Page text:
It’s well-known that Thailand is one of the most popular places for nomads. First, there is the hustle and bustle of Bangkok, one of the biggest cities in Southeast Asia and all of Asia. Then, for those who want a slower pace, there are smaller cities like Chiang Mai, which have become a haven for expats.
You also have cities like Chiang Rai that boast hundreds of Buddhist temples as well as historical and cultural sites alongside the jungle. For those who prefer the island life, you’ve got Koh Samui and Thailand’s other islands. And you can’t forget the beach city of Hua Hin. Simply put, there’s a place for almost any choice of “paradise” in Thailand. How do you qualify for and obtain a Thai Visa?
Whether it’s a digital nomad visa, a second passport, a golden visa, or citizenship, nobody has more options than Nomad Capitalist. We don’t believe in one-size-fits-all all options but rather provide holistic strategies for your individual needs. Apply to become a client today.
Passport holders from 64 countries are allowed into Thailand without a visa. Under the visa-exempt law, tourists can be in the country for up to 30 days without needing a visa.
Tourists who wish to stay in the country longer without obtaining a visa have often resorted to visa runs in which they cross the border to a country like Malaysia for a couple of days and return for another 30 days of visa-free visitation. In light of such practices, the Thai government has cracked down in recent years and has limited the visa-free period upon re-entry.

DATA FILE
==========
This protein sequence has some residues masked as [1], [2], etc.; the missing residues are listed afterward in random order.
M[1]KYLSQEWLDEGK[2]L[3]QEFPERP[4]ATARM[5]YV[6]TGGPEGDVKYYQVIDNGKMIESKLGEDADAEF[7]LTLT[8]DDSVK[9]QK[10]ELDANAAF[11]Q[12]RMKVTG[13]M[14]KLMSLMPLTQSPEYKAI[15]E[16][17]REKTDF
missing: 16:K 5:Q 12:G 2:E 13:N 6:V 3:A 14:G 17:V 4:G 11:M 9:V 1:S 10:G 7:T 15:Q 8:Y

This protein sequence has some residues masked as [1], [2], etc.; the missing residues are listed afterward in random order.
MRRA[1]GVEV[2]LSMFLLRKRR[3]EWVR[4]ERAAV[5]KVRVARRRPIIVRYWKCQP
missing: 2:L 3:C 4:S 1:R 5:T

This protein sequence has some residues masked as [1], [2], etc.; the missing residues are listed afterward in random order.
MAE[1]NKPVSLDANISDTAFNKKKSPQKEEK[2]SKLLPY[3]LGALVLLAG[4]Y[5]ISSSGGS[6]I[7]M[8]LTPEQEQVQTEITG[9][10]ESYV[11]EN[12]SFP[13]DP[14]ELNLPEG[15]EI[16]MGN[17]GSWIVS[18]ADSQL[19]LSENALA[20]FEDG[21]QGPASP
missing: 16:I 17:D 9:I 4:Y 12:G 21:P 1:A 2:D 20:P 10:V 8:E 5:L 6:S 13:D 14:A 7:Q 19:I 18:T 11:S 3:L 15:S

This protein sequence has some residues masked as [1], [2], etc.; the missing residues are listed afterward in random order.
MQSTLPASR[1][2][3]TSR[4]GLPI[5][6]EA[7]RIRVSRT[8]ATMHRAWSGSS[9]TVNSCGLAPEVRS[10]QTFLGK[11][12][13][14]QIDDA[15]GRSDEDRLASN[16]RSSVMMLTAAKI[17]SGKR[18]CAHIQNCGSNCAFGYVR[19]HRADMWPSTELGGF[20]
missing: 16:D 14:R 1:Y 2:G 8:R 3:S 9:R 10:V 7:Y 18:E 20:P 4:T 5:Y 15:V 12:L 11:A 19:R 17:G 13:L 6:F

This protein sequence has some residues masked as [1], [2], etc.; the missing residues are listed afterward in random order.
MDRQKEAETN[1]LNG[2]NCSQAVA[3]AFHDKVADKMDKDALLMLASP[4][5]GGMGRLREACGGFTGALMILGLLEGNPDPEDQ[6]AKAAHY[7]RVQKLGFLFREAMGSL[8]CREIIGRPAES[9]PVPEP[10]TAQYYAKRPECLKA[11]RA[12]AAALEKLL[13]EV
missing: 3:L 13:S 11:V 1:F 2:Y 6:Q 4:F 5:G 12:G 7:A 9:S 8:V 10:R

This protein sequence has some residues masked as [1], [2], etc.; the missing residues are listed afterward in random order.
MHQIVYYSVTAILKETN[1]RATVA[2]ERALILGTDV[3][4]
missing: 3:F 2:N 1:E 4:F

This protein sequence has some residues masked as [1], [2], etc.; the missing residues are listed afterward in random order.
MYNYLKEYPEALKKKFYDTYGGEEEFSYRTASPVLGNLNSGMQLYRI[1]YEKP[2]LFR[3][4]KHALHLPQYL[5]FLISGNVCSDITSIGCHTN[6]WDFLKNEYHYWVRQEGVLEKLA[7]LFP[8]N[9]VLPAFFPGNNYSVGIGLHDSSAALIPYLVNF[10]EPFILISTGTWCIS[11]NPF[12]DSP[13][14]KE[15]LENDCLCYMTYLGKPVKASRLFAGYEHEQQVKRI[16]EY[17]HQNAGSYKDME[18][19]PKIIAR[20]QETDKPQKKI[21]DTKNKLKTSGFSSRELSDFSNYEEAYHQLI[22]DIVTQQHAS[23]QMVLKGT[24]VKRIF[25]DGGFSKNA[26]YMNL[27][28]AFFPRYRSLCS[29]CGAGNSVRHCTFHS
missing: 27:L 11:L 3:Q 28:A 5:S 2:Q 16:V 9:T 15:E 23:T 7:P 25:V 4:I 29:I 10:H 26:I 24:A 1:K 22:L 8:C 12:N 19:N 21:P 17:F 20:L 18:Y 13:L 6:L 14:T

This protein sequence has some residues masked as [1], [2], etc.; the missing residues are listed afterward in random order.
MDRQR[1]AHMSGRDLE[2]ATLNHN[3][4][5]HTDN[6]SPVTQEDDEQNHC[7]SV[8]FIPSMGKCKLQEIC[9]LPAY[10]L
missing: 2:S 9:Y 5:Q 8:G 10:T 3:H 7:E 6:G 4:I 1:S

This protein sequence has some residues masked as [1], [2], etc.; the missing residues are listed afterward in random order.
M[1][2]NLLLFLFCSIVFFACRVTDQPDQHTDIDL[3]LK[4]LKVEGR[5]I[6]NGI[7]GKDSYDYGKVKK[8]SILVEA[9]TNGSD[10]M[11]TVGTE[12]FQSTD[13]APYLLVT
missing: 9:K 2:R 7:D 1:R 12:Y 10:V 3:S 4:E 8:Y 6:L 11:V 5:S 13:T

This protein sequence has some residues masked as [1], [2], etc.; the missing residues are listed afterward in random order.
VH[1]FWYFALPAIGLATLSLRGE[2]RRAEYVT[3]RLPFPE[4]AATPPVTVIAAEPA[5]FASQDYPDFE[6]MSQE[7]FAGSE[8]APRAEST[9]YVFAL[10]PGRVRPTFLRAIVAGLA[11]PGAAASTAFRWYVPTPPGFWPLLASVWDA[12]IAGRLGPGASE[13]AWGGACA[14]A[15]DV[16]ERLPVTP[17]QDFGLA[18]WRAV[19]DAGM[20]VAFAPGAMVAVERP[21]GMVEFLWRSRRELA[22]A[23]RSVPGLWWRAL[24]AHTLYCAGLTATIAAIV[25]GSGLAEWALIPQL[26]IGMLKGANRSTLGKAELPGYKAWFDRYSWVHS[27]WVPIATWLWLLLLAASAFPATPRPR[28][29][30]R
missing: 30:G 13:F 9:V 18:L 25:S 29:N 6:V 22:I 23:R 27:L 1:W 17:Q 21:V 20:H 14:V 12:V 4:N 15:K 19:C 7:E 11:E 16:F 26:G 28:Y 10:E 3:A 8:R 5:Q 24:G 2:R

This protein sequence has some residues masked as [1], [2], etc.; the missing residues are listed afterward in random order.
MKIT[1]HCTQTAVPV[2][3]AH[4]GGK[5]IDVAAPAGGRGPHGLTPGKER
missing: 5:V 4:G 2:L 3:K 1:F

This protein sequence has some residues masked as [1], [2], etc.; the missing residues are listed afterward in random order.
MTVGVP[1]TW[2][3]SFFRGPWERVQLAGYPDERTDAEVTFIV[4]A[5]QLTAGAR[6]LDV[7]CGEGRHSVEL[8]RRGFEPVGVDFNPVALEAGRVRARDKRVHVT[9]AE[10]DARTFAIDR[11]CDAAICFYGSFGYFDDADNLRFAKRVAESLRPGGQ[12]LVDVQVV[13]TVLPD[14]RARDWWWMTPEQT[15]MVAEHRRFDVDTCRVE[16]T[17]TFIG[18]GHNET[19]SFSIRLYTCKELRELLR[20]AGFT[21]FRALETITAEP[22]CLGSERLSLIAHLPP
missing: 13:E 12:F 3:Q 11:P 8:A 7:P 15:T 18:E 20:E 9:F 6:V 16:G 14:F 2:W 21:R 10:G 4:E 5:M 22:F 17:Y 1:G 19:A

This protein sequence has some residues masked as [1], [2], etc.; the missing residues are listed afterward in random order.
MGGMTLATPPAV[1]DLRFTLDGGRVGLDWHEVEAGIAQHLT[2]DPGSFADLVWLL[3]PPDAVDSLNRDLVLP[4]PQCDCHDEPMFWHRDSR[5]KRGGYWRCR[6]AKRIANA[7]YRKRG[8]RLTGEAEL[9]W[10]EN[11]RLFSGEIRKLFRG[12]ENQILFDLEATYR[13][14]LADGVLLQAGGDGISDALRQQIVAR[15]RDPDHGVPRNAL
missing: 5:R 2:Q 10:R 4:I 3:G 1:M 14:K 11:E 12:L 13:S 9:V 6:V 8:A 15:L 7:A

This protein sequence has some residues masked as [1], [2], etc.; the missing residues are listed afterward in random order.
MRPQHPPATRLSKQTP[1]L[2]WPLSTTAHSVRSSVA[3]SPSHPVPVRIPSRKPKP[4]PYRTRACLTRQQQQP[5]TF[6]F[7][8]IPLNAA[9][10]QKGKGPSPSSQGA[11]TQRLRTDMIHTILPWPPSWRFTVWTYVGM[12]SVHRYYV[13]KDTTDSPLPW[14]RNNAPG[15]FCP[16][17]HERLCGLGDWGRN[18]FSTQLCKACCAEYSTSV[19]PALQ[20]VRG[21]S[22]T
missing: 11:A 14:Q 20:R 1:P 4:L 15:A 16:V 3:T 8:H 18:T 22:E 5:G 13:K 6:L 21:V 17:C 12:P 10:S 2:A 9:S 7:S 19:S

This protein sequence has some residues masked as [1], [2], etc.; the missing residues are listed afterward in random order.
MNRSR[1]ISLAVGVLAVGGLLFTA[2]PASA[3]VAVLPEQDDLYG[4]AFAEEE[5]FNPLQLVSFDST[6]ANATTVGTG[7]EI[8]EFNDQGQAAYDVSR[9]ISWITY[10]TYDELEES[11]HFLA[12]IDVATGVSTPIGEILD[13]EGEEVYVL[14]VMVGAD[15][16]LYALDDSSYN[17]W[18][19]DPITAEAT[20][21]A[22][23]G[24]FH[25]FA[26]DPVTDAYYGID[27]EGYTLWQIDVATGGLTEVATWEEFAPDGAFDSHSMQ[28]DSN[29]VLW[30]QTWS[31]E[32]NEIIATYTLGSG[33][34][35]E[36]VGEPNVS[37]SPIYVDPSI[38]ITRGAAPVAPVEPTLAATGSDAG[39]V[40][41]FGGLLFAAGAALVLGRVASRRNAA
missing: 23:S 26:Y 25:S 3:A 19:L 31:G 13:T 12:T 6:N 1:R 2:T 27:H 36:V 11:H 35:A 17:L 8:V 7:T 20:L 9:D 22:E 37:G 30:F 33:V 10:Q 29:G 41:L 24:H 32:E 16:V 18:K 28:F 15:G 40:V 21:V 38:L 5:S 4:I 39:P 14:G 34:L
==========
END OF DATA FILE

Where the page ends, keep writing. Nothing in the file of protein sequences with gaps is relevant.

Thailand’s crackdown is rather strict than other countries that allow easy visa-free travel and visa runs. They’re not giving tourists much leeway and are ending the process of visa runs altogether. It has become much harder to become a nomad there.
So what can a Thailand-loving expat do to get a few more days in the country? If you prefer Thailand, there are several visas you could potentially qualify for in order to stay long-term in the “Land of Smiles.”
Visa Exempt Entry & Tourist Visas
As mentioned, if you enter Thailand without a visa (i.e., on a visa-exempt entry), you have a full 30 days in the country.
That rule has not changed. What has changed is the re-entry policy. Until a few years ago, people went on visa runs every month.
However, in 2014, the Thai government decided to intensify and enforce their immigration laws, bringing into effect the 15-day rule for border crossings.